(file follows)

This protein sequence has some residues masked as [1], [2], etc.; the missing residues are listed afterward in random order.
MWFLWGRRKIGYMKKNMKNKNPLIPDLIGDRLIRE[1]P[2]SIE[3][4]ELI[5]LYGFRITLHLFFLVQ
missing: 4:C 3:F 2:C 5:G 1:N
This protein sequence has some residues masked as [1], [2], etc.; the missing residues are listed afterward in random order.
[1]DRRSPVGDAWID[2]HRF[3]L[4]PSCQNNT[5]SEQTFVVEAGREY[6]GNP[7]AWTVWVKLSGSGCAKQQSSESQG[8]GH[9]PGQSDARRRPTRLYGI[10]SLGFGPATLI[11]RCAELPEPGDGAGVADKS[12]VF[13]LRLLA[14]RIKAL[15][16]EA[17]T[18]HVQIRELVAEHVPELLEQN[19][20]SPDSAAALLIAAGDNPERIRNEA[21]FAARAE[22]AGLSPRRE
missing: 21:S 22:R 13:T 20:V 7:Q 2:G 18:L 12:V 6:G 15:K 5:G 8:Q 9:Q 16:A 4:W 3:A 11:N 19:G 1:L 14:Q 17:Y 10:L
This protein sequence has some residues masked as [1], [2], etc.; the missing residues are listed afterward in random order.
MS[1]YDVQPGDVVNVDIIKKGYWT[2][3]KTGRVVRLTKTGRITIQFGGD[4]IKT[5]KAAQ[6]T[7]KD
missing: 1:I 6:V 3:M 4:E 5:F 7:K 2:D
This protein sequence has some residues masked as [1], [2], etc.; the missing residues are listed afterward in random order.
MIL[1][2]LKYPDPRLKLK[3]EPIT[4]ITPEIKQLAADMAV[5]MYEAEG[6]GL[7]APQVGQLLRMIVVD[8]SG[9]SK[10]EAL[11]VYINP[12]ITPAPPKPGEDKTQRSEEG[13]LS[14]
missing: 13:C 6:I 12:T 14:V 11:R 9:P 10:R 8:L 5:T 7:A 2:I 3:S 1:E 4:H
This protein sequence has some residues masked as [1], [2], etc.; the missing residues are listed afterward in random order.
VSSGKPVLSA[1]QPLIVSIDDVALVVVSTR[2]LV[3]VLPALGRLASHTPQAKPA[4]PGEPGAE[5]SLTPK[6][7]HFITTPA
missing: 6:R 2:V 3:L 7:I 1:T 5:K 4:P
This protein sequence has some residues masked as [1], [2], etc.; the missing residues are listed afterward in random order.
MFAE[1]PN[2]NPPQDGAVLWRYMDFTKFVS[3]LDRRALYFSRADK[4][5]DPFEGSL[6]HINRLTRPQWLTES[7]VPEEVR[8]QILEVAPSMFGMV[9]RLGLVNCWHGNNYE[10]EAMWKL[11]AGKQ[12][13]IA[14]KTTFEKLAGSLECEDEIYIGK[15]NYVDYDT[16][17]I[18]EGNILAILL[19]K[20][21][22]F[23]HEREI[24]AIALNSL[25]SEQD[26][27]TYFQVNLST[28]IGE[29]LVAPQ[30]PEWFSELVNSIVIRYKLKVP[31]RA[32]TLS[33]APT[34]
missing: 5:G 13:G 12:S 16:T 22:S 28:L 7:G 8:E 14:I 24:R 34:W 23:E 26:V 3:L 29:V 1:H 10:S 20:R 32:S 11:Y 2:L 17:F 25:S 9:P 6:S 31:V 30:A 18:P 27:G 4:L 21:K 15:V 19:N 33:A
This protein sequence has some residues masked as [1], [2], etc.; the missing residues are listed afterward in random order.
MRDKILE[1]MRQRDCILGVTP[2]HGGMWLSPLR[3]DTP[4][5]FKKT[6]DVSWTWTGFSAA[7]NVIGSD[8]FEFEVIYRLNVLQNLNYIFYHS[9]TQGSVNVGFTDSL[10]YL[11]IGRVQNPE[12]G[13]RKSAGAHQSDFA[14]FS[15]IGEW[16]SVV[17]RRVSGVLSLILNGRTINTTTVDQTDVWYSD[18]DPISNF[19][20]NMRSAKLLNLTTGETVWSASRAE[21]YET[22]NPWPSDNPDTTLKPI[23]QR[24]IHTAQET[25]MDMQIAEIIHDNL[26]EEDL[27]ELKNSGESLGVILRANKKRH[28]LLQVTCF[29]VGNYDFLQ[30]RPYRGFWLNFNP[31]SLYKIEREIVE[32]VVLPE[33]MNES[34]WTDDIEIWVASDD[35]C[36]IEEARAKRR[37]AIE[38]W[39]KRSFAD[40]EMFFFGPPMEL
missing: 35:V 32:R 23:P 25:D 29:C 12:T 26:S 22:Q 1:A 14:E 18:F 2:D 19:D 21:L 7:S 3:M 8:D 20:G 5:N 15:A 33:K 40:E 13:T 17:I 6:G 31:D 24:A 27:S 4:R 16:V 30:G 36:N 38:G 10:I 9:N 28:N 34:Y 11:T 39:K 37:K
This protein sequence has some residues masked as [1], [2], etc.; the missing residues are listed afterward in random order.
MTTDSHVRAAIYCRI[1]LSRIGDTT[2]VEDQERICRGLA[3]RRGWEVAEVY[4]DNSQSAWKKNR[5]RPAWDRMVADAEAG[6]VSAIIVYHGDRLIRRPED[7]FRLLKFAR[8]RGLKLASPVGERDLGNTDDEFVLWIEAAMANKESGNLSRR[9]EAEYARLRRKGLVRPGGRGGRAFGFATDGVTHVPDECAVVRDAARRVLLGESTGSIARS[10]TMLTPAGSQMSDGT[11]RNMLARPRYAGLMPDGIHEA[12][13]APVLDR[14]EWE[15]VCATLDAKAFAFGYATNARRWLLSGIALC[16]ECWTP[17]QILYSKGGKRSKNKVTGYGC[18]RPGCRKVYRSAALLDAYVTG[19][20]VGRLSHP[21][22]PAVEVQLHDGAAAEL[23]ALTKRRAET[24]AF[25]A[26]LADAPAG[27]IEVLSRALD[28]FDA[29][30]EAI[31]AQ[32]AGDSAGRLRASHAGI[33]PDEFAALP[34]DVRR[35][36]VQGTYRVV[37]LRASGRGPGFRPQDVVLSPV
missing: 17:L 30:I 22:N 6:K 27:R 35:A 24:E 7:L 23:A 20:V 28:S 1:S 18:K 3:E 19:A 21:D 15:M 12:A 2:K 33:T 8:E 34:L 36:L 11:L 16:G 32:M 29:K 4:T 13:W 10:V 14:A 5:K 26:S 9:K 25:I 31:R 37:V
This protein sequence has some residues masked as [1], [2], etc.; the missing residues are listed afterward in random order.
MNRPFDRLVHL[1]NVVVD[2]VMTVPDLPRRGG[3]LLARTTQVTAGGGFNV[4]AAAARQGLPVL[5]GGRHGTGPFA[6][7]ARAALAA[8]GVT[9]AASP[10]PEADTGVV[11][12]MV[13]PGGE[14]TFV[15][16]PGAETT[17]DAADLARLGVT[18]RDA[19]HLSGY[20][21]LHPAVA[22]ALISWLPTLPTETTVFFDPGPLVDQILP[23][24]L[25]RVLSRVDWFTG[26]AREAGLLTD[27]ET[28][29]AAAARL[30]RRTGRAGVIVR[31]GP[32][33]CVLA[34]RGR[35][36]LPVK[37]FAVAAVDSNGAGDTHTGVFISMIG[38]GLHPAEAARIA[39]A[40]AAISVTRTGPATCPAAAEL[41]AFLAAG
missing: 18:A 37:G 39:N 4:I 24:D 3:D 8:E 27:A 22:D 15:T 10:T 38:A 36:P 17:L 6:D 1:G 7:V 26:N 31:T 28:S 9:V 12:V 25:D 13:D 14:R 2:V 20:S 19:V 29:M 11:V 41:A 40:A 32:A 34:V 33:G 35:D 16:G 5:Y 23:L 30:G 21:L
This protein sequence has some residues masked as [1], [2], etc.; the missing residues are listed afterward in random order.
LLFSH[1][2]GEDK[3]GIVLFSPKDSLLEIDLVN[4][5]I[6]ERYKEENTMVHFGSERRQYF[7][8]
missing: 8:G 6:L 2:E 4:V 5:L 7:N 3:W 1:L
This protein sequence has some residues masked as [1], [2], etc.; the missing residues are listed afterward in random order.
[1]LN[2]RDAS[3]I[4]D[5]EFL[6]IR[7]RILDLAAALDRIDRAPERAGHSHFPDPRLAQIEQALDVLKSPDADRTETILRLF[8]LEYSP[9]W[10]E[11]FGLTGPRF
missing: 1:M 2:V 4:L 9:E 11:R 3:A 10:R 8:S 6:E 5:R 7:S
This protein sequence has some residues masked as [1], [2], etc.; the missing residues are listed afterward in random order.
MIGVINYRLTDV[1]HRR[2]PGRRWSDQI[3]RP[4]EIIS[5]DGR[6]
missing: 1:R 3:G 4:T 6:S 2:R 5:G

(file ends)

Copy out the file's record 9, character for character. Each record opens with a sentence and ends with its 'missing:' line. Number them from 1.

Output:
This protein sequence has some residues masked as [1], [2], etc.; the missing residues are listed afterward in random order.
MNRPFDRLVHL[1]NVVVD[2]VMTVPDLPRRGG[3]LLARTTQVTAGGGFNV[4]AAAARQGLPVL[5]GGRHGTGPFA[6][7]ARAALAA[8]GVT[9]AASP[10]PEADTGVV[11][12]MV[13]PGGE[14]TFV[15][16]PGAETT[17]DAADLARLGVT[18]RDA[19]HLSGY[20][21]LHPAVA[22]ALISWLPTLPTETTVFFDPGPLVDQILP[23][24]L[25]RVLSRVDWFTG[26]AREAGLLTD[27]ET[28][29]AAAARL[30]RRTGRAGVIVR[31]GP[32][33]CVLA[34]RGR[35][36]LPVK[37]FAVAAVDSNGAGDTHTGVFISMIG[38]GLHPAEAARIA[39]A[40]AAISVTRTGPATCPAAAEL[41]AFLAAG
missing: 18:A 37:G 39:N 4:I 24:D 3:D 8:E 27:A 22:D 15:T 10:T 38:A 36:P 17:L 6:D 1:G 7:V 26:N 31:T 28:S 9:V 12:V 25:D 13:D 14:R 2:V 20:S 19:V 29:M 11:V 41:A 40:A 32:A 34:V 33:G 35:D 16:G 5:Y 23:L 30:G 21:L